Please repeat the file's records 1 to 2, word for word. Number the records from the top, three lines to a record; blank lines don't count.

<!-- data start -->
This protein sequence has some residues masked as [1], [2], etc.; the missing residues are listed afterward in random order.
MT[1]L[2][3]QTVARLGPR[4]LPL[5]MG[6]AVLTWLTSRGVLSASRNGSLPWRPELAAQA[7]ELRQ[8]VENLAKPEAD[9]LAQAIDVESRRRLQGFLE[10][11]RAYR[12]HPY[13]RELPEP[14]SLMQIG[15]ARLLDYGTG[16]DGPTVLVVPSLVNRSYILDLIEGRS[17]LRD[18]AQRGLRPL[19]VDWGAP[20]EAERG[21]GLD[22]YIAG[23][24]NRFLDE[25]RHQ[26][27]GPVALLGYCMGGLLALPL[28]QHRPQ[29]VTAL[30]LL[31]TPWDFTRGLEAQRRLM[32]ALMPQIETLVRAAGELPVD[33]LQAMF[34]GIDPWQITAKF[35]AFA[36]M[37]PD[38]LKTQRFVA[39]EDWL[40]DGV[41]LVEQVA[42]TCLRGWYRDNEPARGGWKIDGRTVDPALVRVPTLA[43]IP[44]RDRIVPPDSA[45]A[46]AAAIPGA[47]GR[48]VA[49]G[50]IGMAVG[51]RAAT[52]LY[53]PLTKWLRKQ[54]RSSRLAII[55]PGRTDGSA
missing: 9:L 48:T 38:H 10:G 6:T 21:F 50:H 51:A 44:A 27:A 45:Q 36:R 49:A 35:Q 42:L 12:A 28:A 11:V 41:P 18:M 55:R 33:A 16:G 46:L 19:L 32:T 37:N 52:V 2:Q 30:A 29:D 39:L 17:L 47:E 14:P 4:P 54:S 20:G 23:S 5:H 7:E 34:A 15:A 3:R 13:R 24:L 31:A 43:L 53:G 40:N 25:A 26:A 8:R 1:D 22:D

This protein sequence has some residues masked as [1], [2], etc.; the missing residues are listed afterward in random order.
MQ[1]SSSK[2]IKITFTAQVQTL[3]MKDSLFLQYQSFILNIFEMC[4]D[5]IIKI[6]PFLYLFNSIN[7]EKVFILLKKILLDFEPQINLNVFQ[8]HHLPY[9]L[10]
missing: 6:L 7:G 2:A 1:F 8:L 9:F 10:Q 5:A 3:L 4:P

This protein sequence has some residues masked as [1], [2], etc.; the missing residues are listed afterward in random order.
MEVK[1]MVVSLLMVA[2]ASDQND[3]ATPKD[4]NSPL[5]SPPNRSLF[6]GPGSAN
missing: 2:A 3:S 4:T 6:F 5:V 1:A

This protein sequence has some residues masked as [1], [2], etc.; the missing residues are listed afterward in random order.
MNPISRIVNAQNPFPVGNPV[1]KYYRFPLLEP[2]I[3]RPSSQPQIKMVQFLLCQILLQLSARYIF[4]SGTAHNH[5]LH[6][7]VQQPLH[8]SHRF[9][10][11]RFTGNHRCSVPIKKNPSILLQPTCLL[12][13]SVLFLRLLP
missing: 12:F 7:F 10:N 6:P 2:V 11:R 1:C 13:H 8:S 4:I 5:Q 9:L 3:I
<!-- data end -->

This protein sequence has some residues masked as [1], [2], etc.; the missing residues are listed afterward in random order.
MT[1]L[2][3]QTVARLGPR[4]LPL[5]MG[6]AVLTWLTSRGVLSASRNGSLPWRPELAAQA[7]ELRQ[8]VENLAKPEAD[9]LAQAIDVESRRRLQGFLE[10][11]RAYR[12]HPY[13]RELPEP[14]SLMQIG[15]ARLLDYGTG[16]DGPTVLVVPSLVNRSYILDLIEGRS[17]LRD[18]AQRGLRPL[19]VDWGAP[20]EAERG[21]GLD[22]YIAG[23][24]NRFLDE[25]RHQ[26][27]GPVALLGYCMGGLLALPL[28]QHRPQ[29]VTAL[30]LL[31]TPWDFTRGLEAQRRLM[32]ALMPQIETLVRAAGELPVD[33]LQAMF[34]GIDPWQITAKF[35]AFA[36]M[37]PD[38]LKTQRFVA[39]EDWL[40]DGV[41]LVEQVA[42]TCLRGWYRDNEPARGGWKIDGRTVDPALVRVPTLA[43]IP[44]RDRIVPPDSA[45]A[46]AAAIPGA[47]GR[48]VA[49]G[50]IGMAVG[51]RAAT[52]LY[53]PLTKWLRKQ[54]RSSRLAII[55]PGRTDGSA
missing: 9:L 48:T 38:H 10:G 6:T 21:F 50:H 51:A 44:A 27:A 45:Q 36:R 49:A 35:Q 42:L 12:A 28:A 11:V 41:P 18:M 55:R 33:A 16:G 46:L 19:L 32:T 37:N 52:V 2:Q 30:A 29:D 39:L 17:L 47:E 14:P 4:P 54:S 20:G 23:S 5:H 7:E 34:A 15:A 3:R 13:R 24:L 31:A 43:L 53:G 40:N 25:A 26:A 8:R 1:D 22:D

This protein sequence has some residues masked as [1], [2], etc.; the missing residues are listed afterward in random order.
MQ[1]SSSK[2]IKITFTAQVQTL[3]MKDSLFLQYQSFILNIFEMC[4]D[5]IIKI[6]PFLYLFNSIN[7]EKVFILLKKILLDFEPQINLNVFQ[8]HHLPY[9]L[10]
missing: 6:L 7:G 2:A 1:F 8:L 9:F 10:Q 5:A 3:L 4:P